Centre for Research in Education Inclusion and Diversity (CREID)

Seminar ─ The Future of ASN in Scotland: Challenges and Prospects | Postponed and to be rescheduled

This seminar has now been postponed and will be rescheduled in due course.


Focus of the seminar

Over the past two decades, since the publication of the Scottish Government report into the education of children with severe low incidence disabilities (the Riddell report) in 1997, there have been major changes in policy and practice for children with additional support needs (ASN). The 1997 report recommended: strengthening Scotland’s commitment to inclusive education; enhancing parents’ and children’s rights; promotion of inter-agency and cross-authority working; reviewing the status of grant aided special schools; clarification of responsibilities on the delivery of speech and language therapy and administration of medicine in school.

Following this report, the Standards in Scotland’s Schools etc. Act 2000 established the presumption of mainstreaming and the right of the child to education. Shortly afterwards, the Education (Additional Support for Learning) (Scotland) Act 2004 made a series of radical changes including: replacing the term special educational needs with the much wider umbrella concept of additional support needs (ASN); introducing a new statutory plan, the Co-ordinated Support Plan (CSP), in place of the Record of Needs; and strengthened the redress rights of parents and young people through the establishment of the ASN Tribunal and independent mediation. Subsequently, under the terms of the Education (Scotland) Act 2016, the rights of children with ASN aged 12-15 with capacity have been boosted, so that their rights almost exactly reflect those of parents and young people. According to the Scottish Government, Scotland now has the most progressive rights regime for children and young people with ASN in Europe. 

Despite these radical measures, questions continue to be asked about the direction of travel within the field of ASN, reflected in a plethora of reports and enquiries. These include the Doran Review on the education of children with complex additional support needs, the Scottish Government consultation on the presumption of mainstreaming, two inquiries by the Scottish Parliament Education and Skills Committee into the operation of additional support for learning, and a further review led by Angela Morgan into additional support for learning.

ASN is clearly an unsettled policy arena and this seminar explores current challenges and future prospects.  Following the seminar, a briefing will summarise the challenges identified and recommendations for action. We hope the seminar will be attended by a wide audience including academics and students, policy makers, public and voluntary sector practitioners and young people.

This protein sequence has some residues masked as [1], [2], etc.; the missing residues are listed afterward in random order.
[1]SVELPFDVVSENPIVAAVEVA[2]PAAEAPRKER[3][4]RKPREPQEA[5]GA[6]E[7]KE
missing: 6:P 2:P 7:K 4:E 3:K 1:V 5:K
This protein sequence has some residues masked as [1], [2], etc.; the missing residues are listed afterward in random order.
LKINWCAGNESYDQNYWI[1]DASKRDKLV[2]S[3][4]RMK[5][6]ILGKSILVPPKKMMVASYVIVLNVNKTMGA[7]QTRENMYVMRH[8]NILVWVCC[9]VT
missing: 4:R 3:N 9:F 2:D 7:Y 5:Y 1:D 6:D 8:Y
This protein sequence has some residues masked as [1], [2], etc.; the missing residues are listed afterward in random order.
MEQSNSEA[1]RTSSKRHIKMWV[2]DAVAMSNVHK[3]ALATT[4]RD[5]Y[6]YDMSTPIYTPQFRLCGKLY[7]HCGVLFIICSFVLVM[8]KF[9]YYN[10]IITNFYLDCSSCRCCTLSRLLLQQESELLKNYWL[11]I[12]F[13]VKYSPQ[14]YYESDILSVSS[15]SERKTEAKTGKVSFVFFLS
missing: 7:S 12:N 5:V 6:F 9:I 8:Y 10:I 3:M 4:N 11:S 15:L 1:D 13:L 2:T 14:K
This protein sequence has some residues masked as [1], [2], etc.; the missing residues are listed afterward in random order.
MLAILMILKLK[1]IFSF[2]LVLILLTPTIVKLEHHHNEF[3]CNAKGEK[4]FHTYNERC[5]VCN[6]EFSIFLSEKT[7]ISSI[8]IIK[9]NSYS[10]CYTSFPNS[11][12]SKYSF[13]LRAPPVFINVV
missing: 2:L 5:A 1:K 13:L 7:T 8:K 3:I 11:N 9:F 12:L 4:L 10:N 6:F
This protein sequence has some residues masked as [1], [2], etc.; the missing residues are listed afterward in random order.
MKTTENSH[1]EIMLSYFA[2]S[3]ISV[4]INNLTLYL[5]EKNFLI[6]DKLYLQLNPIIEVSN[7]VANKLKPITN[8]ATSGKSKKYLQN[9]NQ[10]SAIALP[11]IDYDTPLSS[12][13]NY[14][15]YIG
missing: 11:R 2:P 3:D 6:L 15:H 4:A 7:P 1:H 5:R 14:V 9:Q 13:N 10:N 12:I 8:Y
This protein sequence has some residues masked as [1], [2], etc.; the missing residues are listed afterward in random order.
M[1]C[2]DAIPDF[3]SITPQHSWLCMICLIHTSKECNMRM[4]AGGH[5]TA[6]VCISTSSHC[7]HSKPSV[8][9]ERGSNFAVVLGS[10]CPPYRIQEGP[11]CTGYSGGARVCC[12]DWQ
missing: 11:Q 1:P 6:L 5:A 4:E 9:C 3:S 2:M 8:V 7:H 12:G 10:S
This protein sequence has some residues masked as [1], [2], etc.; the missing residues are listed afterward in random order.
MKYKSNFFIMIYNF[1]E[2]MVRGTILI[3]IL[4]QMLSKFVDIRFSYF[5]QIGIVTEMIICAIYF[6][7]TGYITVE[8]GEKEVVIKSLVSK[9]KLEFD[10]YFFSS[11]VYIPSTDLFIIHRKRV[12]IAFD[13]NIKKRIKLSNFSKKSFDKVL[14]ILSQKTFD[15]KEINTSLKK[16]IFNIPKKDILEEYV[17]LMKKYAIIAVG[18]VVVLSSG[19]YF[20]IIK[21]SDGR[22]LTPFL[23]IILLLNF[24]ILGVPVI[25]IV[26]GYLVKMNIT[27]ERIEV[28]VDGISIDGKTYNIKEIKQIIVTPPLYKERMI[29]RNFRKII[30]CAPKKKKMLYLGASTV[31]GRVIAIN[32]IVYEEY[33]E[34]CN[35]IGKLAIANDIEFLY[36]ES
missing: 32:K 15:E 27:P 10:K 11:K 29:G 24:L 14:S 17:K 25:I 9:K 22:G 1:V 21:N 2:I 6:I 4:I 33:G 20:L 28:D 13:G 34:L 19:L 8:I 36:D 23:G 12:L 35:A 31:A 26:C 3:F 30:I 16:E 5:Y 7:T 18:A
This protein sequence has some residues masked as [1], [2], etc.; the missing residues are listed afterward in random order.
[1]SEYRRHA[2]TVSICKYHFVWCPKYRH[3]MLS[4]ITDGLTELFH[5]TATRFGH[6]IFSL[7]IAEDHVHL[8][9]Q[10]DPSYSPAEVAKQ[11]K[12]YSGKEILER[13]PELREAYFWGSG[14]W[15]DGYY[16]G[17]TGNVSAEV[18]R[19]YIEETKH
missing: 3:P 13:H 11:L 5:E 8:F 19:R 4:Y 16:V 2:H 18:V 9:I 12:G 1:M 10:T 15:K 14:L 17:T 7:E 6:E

Chair: Dr Mike Gibson OBE

Time Session
9:15-9:45 Arrival and coffee
Critical areas of Additional Support for Learning policy

Professor Sheila Riddell, Centre for Research in Education Inclusion & Diversity (CREID), University of Edinburgh

Parents’ and children’s rights in the field of ASN: challenges of the autonomy principle.

10:05-10:15 Questions
10:15 - 10:35

Professor Lani Florian, Bell Chair of Education, University of Edinburgh

Inclusion in Scottish Schools: issues and prospects.

10:35-10:45 Questions

Professor Gillean McCluskey, Chair of School Exclusion and Restorative Practice, University of Edinburgh

Exclusion from school in Scotland and across the UK: Contrasts and questions.

11:05-11:15 Questions
11:15-11:35 Coffee break

Group discussion

Identification of three major challenges for ASN policy and three recommendations for action.

12:15-13:15 Lunch
Developments in Dispute Resolution

May Dunsmuir, President of the Additional Support Needs Tribunal (Health and Education Chamber)

The development of the ASN Tribunal over the past fifteen years.


Lesley Fairley, Director Common Ground Mediation and Sandra Mitchell, Resolve: ASL Mediation Manager

Independent mediation in Scotland.

13:50-14:00 Questions

Developments for specific groups of children with ASN

  • Professor John Ravenscroft, Chair of Childhood Visual Impairment, University of Edinburgh

    • Children with visual impairments

  • Paul Nisbet, Director of CALL Scotland, University of Edinburgh
    • Children with communication needs
  • Rachel O’Neil, Lecturer in Deaf Education, University of Edinburgh
    • Children who are Deaf or Hard of Hearing
  • Kenny Graham, Head of Education, Falkland House School
    • Children with autistic spectrum disorder

Group discussion

Identification of a further three challenges for ASN policy and recommendations for action.

15:45-16:00 Final comments and close


May 13 2020 -

Seminar ─ The Future of ASN in Scotland: Challenges and Prospects | Postponed and to be rescheduled

Professor Lani Florian, Professor Gillean McCluskey and Professor Sheila Riddell will speak at this event.

Moray House School of Education and Sport
Charteris Land
Room 5.11